First published in The Times, Monday August 30 2021
This was cabaret but we weren’t in Weimar Germany or the East Village, Manhattan. Live performance may be rebounding in Scotland following the pandemic, but residual restrictions meant that a show that felt tailor-made for an intimate space lit only by candlelight was being staged in an airy, socially distanced, makeshift venue. “It feels like we’re inside an ice cube,” says Alan Cumming, our host for the evening. “It’s like a really posh shopping centre.”
This 90-minute compendium of songs and humorous storytelling at the Edinburgh International Festival would have worked better in a spiegeltent or perhaps in Club Cumming, the performer’s bar and nightclub in New York City, with its “postage stamp-sized stage”. Yet it’s hard to imagine many other performers with the presence and charisma to conquer this rather unforgiving space.
First published in The Times, Thursday August 26 2021
The bare facts of the event that inspired Hannah Lavery’s poignant and powerful play now ring horribly familiar. In May 2015 Sheku Bayoh, a young black man who had been reported to police for his erratic behaviour in a Kirkcaldy street, was confronted and forcibly restrained by a number of officers. He lost consciousness at the scene and never recovered.
The most shocking element — to some at least — is that this tragedy took place in a Scottish town and not in Missouri or Minneapolis. Characters in Lavery’s play lament that such an event could occur in a country that sees itself as inclusive. “This is Scotland,” one says. “It’s not Black Lives Matter.”
First published in The Times, Thursday August 19 2021
There is a lot going on in Sara Shaarawi’s immersive audio theatre piece. Originally written for the stage, the new format is ideal for audiences tentatively returning to live performance post-Covid. The intimacy of the audio play is just one strand in a multilayered production that also includes graphic artworks by Gehan Mounir, viewed while walking around Edinburgh at sunset.
First published in The Times, Tuesday August 20 2019
One of the highlights of last year’s Edinburgh Fringe was the musical My Left/Right Foot from the Birds of Paradise theatre company. Focused on a hapless am-dram troupe’s endeavours to win an award by embracing diversity, the show poked merciless fun at the long line of able-bodied actors being lauded as “brave” and rewarded with Oscars for playing disabled roles.
First published in The Times, Friday August 16 2019
Tanika Gupta’s adaptation of the bestselling memoir by Jackie Kay, Scotland’s makar (national poet), is full of moments that break the heart and stir joy. It was almost bound to be. The book, which weaves the author’s 20-year search for her birth family with memories of her upbringing as the mixed-race, adopted daughter of white Scottish parents, is written with an irresistible vitality and generosity of spirit. Its universality comes from its attempt to address the great mystery of what makes us who we are.
First published in The Times, Monday August 12 2019
The company 1927, known for mixing live performance with animation, is always warmly received in Edinburgh. Its debut production, Between the Devil and the Deep Blue Sea, won a clutch of awards at the Fringe in 2007. The troupe’s collaboration with Barrie Kosky on an expressionist version of Mozart’s The Magic Flute was the big hit of the 2015 Edinburgh International Festival (EIF) programme.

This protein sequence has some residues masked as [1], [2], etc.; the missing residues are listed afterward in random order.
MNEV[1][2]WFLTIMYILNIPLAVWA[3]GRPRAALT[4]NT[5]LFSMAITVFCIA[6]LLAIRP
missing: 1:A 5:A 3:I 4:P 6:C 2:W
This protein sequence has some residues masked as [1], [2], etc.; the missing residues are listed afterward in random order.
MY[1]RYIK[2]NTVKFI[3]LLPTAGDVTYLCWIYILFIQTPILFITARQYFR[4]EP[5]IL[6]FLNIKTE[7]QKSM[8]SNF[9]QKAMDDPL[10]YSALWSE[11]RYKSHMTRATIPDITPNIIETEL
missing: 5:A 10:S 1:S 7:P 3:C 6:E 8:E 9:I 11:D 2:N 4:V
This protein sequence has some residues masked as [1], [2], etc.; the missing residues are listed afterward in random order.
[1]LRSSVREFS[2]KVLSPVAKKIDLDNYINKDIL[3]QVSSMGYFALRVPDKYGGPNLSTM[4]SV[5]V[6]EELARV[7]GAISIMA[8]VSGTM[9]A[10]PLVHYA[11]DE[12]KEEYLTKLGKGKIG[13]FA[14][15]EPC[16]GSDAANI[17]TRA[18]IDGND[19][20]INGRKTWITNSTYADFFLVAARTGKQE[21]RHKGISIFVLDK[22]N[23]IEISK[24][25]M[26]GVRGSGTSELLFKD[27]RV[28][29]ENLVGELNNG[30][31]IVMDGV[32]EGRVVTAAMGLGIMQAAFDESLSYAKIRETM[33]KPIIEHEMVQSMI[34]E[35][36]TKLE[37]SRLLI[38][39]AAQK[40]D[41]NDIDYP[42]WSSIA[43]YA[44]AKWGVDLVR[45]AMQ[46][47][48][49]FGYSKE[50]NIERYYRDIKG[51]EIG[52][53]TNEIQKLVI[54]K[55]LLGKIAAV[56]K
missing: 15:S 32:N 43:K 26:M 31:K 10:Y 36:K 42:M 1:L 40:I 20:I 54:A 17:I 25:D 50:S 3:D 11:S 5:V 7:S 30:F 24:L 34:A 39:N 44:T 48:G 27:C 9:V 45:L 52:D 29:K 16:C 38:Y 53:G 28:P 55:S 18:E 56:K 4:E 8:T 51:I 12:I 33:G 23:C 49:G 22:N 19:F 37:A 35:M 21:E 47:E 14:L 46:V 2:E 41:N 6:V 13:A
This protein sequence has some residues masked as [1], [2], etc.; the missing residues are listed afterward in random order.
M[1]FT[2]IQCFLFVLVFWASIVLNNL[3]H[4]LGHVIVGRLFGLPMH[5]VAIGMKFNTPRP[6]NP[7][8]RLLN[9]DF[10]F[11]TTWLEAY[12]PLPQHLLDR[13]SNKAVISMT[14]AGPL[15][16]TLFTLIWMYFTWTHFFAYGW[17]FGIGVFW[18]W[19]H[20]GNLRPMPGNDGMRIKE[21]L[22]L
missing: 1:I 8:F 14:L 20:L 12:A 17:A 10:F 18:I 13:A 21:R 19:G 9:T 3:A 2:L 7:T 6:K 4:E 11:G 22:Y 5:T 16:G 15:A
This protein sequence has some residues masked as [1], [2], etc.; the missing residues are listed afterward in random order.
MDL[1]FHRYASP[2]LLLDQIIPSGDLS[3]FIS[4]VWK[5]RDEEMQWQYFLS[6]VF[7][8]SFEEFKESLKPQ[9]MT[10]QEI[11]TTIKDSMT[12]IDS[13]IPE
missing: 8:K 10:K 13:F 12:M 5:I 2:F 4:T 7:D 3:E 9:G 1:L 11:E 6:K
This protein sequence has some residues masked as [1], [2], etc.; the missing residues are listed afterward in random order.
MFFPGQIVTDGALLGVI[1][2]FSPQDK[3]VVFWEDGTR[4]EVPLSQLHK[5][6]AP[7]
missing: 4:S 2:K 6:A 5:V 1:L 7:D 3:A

First published in The Times, Tuesday August 29 2017
Perhaps the highest compliment you can pay an actor is that they could read from the phonebook and still make it engaging. Letters Live, in which well-known (and not so well-known) personalities read from significant correspondence, obviously provides the performers with far greater scope than the Yellow Pages. Yet, perhaps inevitably, the show, which has toured widely, attracting A-list participants, proves something of a mixed postbag.
First published in The Times, Monday August 21 2017
Festivals love a good anniversary. When Verdi’s Macbeth was staged at the inaugural Edinburgh International Festival back in 1947, it was to mark the centenary year of the opera’s first ever performance. Seventy years on, this new production, from Teatro Regio Torino, conducted by Gianandrea Noseda, has been programmed as part of the EIF’s own birthday celebrations.
First published in The Times, Wednesday August 9 2017
Meow Meow has long been a favourite among Edinburgh audiences for her appearances in outrageous solo shows such as Feline Intimate, not to mention last year’s triumph as the singing star of Barry Humphries’ Weimar Cabaret. This year, the Australian cabaret diva known for her bendy physique, onstage acrobatics and above-the-stage aerial flights occupies an even loftier perch at the International Festival: the Hub at the top of the Royal Mile, where she has taken up residence for much of August.
First published in The Times, Friday August 26 2016
What a pity for Thomas Ostermeier that the legendary Moira Knox is no longer alive to see his raucous Shakespeare adaptation. The production, which originated at Berlin’s renowned Schaubühne am Lehniner Platz, contains all the ingredients that would have had the late Tory councillor and self-appointed guardian of public decency frothing at the mouth and therefore guaranteeing the director an Edinburgh International Festival smash hit.